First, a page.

“I think it’s important for members of the ELCA to know more about boarding schools generally in hopes that they might then be convicted to teach other people about Indian boarding schools — maybe their congregations,” said Vance Blackfox, the ELCA’s director for Indigenous ministries and tribal relations.
“Hearing a story from a survivor makes the story for us even more human and real and important.”
About 60 people attended the online conversation with McCauley, which Blackfox moderated.
McCauley told participants that his experience attending high school at Flandreau was “not bad” compared with many Indigenous people’s experiences of abuse at boarding schools. Every survivor he’s talked to has had a different experience.
But “not bad” still meant marching every day during gym class and making his bed every morning with military precision. The federal boarding school system, after all, was modeled after the Carlisle Indian Industrial School in Pennsylvania, which was founded in 1879 by Lt. Richard Henry Pratt with the motto “Kill the Indian, save the man,” McCauley said.
It still meant cutting his hair, which traditionally is worn long. He hasn’t cut his hair since he graduated, he said.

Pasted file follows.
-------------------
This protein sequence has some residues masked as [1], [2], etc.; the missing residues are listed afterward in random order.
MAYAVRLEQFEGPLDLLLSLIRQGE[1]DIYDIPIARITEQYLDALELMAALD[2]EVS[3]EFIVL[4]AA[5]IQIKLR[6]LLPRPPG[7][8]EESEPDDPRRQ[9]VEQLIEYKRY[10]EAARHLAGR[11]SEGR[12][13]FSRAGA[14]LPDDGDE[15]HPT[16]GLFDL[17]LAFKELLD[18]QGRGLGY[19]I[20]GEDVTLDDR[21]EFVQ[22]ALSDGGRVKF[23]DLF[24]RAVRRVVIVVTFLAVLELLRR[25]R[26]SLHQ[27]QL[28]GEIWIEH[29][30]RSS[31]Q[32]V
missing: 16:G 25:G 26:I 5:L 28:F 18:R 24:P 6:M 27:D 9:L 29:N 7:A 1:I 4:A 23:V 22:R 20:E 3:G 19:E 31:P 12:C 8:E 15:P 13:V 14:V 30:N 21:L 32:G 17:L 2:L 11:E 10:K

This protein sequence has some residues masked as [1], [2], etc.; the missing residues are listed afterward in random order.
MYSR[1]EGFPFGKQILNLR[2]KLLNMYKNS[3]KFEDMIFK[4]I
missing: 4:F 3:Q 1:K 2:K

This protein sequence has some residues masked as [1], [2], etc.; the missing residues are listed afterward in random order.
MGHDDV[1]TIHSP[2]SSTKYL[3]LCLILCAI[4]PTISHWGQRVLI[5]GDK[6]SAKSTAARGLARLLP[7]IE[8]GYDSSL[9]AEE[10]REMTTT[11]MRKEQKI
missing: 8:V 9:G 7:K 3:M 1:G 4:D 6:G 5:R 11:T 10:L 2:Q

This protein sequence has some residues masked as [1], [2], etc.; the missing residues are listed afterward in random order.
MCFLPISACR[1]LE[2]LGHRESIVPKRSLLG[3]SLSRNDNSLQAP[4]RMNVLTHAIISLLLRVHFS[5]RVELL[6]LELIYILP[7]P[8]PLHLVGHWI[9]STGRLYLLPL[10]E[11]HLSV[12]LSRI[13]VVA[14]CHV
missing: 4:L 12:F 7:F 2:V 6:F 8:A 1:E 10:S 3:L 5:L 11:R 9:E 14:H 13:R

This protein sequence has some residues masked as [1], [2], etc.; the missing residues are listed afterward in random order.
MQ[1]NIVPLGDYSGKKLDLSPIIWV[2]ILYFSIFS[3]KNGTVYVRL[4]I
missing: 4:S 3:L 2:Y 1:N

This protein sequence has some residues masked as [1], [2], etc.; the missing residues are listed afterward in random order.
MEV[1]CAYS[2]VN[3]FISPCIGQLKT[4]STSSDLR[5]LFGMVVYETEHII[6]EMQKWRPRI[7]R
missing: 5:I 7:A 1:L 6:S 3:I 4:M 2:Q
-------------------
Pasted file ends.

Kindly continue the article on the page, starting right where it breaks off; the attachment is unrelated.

It meant separation from his family and culture, and what McCauley called “educational neglect.”
“I don’t know why they had us go to school because they weren’t there to try to get us into college. They weren’t trying to get us to be educated,” he said.
Churches can do more to find records of boarding schools and the remains of Indigenous children who may be buried on their grounds, McCauley said. He urged those who attended last week’s webinar to educate their congregations about the boarding school system.
“I think it’s a very important thing that we talk about it so the healing can begin of what happened, and the way to begin with that is hearing the truth. The truth can’t be changed, the truth can’t be denied, and it can’t be ignored,” he said.
“So I’m thankful and grateful that you’re all here to listen, and I know that good things can come from this.”
This article originally appeared here.